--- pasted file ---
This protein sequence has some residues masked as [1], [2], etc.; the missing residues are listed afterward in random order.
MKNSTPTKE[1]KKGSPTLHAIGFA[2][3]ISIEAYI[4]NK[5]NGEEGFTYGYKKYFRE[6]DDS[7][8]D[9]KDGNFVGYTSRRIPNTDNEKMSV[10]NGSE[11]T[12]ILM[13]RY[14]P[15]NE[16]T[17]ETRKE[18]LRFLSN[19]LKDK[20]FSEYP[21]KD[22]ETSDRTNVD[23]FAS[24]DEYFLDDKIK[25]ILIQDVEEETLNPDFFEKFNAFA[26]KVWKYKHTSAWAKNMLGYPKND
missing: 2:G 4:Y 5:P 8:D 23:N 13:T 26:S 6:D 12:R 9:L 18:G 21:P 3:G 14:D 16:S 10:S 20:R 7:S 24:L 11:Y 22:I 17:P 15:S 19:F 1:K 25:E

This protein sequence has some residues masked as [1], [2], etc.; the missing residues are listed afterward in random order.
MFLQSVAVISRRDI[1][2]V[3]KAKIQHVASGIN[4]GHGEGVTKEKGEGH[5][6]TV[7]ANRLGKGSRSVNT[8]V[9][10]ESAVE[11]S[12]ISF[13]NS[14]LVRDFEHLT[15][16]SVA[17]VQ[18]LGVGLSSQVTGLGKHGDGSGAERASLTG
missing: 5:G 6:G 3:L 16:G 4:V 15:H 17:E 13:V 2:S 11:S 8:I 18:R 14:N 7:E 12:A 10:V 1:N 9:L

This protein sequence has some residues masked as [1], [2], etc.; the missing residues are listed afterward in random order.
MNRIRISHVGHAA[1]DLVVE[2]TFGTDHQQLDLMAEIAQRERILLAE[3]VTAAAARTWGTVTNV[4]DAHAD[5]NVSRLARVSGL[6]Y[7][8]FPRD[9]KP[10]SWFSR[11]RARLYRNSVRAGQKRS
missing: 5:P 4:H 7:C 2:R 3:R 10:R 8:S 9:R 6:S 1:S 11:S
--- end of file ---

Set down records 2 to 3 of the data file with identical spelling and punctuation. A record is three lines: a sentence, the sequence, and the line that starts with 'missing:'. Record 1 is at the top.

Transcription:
This protein sequence has some residues masked as [1], [2], etc.; the missing residues are listed afterward in random order.
MFLQSVAVISRRDI[1][2]V[3]KAKIQHVASGIN[4]GHGEGVTKEKGEGH[5][6]TV[7]ANRLGKGSRSVNT[8]V[9][10]ESAVE[11]S[12]ISF[13]NS[14]LVRDFEHLT[15][16]SVA[17]VQ[18]LGVGLSSQVTGLGKHGDGSGAERASLTG
missing: 5:G 6:G 3:L 16:G 4:V 15:H 17:E 13:V 2:S 11:S 8:I 18:R 14:N 7:E 12:A 10:V 1:N 9:L

This protein sequence has some residues masked as [1], [2], etc.; the missing residues are listed afterward in random order.
MNRIRISHVGHAA[1]DLVVE[2]TFGTDHQQLDLMAEIAQRERILLAE[3]VTAAAARTWGTVTNV[4]DAHAD[5]NVSRLARVSGL[6]Y[7][8]FPRD[9]KP[10]SWFSR[11]RARLYRNSVRAGQKRS
missing: 5:P 4:H 7:C 2:R 3:R 10:R 8:S 9:R 6:S 1:S 11:S